On March 21, 2011, consistent with NRC guidelines that apply to such a situation in the United States, the U.S. Government is making available Potassium Iodide (KI) as a precautionary measure for United States Government personnel and dependents residing within Nagoya (Aichi Prefecture), Tokyo (Tokyo Capital Region), Yokohama (Kanagawa Prefecture), and the prefectures of Akita, Aomori, Chiba, Fukushima, Gunma, Ibaraki, Iwate, Miyagi, Nagano, Niigata, Saitama, Shizouka, Tochigi, Yamagata, and Yamanashi. The KI should only be consumed after specific instruction from the United States Government. While there is no indication that it will become advisable to take KI, out of an abundance of caution the United States Government is making it available to its personnel and family members to be used only upon direction if a change in circumstances were to warrant. No-one should take KI at this time. In the event of a radiological release, sheltering in place or departing the affected area remain the primary means of protection.

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CDC: Potassium Iodide (KI) | Key Facts

  • You should only take potassium idodide (KI) on the advice of emergency management officials, public health officials, or your doctor.
  • There are health risks associated with taking KI.

What does KI do?

Following a radiological or nuclear event, radioactive iodine may be released into the air and then be breathed into the lungs. Radioactive iodine may also contaminate the local food supply and get into the body through food or through drink. When radioactive materials get into the body through breathing, eating, or drinking, we say that “internal contamination” has occurred. In the case of internal contamination with radioactive iodine, the thyroid gland quickly absorbs this chemical. Radioactive iodine absorbed by the thyroid can then injure the gland. Because non-radioactive KI acts to block radioactive iodine from being taken into the thyroid gland, it can help protect this gland from injury.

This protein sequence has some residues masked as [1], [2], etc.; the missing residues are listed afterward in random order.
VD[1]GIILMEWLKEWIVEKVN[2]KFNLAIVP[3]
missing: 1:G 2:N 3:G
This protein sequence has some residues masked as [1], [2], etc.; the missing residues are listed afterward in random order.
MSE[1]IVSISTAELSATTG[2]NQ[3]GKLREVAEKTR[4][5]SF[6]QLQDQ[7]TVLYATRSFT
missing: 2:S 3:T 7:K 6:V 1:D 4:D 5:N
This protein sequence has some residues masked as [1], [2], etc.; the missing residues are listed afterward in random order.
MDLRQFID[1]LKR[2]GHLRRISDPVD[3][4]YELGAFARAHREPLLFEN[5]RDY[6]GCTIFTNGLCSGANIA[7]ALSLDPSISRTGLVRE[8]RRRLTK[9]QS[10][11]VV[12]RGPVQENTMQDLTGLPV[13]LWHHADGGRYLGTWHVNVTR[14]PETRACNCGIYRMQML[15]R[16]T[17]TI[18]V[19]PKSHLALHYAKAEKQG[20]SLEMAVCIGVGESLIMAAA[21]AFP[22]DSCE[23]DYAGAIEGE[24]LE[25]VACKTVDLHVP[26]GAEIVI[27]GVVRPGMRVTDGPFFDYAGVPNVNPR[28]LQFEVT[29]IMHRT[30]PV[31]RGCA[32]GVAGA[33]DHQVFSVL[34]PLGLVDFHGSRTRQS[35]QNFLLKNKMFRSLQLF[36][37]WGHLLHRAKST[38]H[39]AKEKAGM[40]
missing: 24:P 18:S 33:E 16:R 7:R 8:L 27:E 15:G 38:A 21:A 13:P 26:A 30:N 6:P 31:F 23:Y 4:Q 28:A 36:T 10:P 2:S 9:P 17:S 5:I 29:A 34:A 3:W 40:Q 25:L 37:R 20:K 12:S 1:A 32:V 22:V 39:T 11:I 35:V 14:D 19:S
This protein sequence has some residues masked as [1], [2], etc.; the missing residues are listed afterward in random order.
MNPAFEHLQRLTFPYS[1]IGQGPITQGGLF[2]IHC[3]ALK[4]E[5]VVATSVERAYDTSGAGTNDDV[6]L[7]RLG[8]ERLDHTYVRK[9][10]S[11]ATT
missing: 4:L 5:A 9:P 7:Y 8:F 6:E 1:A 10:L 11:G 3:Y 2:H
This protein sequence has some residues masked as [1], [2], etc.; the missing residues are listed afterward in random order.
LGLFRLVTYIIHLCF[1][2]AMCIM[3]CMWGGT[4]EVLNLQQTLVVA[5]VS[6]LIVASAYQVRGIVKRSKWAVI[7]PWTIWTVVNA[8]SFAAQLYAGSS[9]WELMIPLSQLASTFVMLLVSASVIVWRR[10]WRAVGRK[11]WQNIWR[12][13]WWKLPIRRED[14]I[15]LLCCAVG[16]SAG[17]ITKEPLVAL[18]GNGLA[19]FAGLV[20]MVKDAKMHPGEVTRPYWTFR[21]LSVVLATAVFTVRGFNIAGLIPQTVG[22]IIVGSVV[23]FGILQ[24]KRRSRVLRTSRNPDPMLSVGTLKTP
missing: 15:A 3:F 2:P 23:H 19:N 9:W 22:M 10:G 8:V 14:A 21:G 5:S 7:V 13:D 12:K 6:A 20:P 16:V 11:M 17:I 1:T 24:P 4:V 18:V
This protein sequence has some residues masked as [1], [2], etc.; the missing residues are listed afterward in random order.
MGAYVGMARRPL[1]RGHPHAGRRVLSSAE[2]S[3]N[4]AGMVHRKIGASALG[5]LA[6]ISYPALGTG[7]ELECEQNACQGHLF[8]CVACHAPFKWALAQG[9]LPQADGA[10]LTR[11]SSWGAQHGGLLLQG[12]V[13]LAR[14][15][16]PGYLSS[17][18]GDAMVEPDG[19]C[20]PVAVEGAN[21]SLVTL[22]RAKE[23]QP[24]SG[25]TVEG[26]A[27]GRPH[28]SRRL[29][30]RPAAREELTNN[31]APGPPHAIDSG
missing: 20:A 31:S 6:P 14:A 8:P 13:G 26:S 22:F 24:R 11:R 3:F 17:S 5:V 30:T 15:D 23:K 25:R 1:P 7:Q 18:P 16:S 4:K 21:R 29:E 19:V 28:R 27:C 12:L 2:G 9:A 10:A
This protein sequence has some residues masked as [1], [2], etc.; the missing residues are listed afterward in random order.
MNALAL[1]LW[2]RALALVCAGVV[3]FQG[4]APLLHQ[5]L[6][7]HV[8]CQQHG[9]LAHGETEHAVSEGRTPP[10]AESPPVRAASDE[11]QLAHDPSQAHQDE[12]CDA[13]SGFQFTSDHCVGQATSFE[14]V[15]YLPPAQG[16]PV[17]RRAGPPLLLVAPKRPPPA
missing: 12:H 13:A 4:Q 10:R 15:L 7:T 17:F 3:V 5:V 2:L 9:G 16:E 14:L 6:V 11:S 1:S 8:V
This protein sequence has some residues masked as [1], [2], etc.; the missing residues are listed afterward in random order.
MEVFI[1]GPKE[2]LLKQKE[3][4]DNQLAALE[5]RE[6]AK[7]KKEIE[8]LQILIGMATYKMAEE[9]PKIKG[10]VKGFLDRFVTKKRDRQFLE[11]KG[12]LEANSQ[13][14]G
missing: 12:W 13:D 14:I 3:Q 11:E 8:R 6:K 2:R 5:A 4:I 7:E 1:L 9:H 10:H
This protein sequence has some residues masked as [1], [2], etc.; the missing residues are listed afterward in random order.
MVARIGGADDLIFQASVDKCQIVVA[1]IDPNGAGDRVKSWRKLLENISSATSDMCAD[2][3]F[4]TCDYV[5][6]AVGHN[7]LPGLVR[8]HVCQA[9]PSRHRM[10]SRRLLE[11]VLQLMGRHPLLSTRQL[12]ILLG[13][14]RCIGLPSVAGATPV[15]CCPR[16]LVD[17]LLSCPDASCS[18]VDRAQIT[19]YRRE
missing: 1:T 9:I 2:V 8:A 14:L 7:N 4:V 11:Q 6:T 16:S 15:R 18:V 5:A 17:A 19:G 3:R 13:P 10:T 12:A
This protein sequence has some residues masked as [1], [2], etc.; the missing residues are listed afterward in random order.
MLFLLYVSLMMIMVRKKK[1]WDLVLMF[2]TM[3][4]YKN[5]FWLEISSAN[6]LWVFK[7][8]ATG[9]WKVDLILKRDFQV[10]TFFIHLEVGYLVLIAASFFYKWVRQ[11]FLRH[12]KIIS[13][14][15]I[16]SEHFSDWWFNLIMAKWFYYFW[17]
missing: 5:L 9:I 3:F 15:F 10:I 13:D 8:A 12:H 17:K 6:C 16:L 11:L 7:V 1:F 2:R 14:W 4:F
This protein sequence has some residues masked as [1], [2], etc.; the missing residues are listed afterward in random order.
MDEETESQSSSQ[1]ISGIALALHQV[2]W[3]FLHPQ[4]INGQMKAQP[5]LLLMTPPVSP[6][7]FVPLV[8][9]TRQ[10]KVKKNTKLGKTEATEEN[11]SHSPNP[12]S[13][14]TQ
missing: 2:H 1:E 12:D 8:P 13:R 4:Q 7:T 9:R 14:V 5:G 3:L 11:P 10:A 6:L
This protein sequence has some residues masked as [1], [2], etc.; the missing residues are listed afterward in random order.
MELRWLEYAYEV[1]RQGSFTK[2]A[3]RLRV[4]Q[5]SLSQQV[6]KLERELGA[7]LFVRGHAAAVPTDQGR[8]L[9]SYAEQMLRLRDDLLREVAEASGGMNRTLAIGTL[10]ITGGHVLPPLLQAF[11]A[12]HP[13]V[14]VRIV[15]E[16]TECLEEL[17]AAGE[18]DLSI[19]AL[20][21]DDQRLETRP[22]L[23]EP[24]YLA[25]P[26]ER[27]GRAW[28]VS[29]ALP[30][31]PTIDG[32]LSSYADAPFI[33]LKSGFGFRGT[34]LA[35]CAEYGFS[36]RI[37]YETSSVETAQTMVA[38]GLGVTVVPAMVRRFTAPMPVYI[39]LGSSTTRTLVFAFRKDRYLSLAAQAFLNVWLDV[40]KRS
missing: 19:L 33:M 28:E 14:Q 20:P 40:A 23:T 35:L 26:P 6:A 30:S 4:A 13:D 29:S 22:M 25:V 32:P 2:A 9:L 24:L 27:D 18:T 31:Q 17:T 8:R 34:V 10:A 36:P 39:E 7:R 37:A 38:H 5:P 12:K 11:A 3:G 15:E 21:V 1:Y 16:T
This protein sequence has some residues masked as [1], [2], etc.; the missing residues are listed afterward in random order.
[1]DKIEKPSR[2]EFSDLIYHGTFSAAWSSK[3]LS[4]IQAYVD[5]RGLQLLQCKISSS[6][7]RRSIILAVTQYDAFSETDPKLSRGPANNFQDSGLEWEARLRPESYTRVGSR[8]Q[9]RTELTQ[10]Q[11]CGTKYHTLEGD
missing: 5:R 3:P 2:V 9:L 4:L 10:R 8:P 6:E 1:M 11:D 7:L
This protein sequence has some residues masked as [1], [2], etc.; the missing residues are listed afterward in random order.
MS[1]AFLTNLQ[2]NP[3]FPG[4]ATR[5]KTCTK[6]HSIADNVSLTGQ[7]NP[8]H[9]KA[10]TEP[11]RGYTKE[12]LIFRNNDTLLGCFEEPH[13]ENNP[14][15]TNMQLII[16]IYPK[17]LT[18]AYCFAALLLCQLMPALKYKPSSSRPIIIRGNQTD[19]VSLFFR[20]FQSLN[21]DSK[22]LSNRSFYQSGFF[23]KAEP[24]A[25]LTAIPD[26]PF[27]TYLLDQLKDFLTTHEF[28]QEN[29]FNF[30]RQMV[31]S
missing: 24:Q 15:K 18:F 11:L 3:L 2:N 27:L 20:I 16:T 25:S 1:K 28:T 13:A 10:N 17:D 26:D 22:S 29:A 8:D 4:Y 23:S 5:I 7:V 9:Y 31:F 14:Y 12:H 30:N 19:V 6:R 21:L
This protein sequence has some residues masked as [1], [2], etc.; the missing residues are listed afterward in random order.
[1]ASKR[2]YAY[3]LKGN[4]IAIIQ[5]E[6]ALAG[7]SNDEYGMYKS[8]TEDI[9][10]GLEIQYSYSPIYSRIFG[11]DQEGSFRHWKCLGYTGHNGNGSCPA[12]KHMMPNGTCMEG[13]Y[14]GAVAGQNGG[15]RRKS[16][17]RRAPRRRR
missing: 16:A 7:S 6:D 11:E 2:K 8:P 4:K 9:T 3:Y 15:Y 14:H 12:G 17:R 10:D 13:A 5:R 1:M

What KI cannot do?

Knowing what KI cannot do is also important. KI cannot prevent radioactive iodine from entering the body. KI can protect only the thyroid from radioactive iodine, not other parts of the body. KI cannot reverse the health effects caused by radioactive iodine once damage to the thyroid has occurred. KI cannotprotect the body from radioactive elements other than radioactive iodine—if radioactive iodine is not present, taking KI is not protective.

How does KI work?

The thyroid gland cannot tell the difference between stable and radioactive iodine and will absorb both. KI works by blocking radioactive iodine from entering the thyroid. When a person takes KI, the stable iodine in the medicine gets absorbed by the thyroid. Because KI contains so much stable iodine, the thyroid gland becomes “full” and cannot absorb any more iodine—either stable or radioactive—for the next 24 hours.

Iodized table salt also contains iodine; iodized table salt contains enough iodine to keep most people healthy under normal conditions. However, table salt does not contain enough iodine to block radioactive iodine from getting into your thyroid gland. You should not use table salt as a substitute for KI.